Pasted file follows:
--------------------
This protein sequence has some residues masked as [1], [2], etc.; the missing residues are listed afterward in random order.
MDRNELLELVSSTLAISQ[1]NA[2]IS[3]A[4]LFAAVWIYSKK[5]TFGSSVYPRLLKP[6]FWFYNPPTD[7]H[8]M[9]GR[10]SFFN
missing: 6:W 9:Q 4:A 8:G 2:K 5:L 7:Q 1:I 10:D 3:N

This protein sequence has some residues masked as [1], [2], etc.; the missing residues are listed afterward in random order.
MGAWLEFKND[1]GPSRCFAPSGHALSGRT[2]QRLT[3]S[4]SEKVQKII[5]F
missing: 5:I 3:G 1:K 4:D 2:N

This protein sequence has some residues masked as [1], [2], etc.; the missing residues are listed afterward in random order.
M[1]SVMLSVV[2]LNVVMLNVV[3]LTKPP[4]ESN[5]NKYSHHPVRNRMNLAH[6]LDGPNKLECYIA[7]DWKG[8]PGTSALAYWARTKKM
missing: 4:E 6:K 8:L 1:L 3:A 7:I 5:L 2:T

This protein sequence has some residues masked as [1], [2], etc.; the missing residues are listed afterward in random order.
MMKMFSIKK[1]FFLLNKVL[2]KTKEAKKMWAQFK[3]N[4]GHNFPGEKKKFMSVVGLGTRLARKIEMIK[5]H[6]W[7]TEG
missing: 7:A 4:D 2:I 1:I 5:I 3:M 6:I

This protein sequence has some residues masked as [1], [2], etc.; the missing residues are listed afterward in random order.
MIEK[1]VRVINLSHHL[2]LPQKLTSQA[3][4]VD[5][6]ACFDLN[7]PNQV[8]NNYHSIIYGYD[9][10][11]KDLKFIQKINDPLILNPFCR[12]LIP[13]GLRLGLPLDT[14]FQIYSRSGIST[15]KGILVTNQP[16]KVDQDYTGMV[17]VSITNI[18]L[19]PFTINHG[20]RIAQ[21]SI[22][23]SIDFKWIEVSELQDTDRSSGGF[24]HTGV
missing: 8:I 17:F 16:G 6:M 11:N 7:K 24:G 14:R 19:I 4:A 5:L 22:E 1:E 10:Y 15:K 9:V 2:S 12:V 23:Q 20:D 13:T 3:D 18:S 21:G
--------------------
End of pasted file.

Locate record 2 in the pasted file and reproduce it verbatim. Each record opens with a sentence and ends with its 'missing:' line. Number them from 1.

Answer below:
This protein sequence has some residues masked as [1], [2], etc.; the missing residues are listed afterward in random order.
MGAWLEFKND[1]GPSRCFAPSGHALSGRT[2]QRLT[3]S[4]SEKVQKII[5]F
missing: 5:I 3:G 1:K 4:D 2:N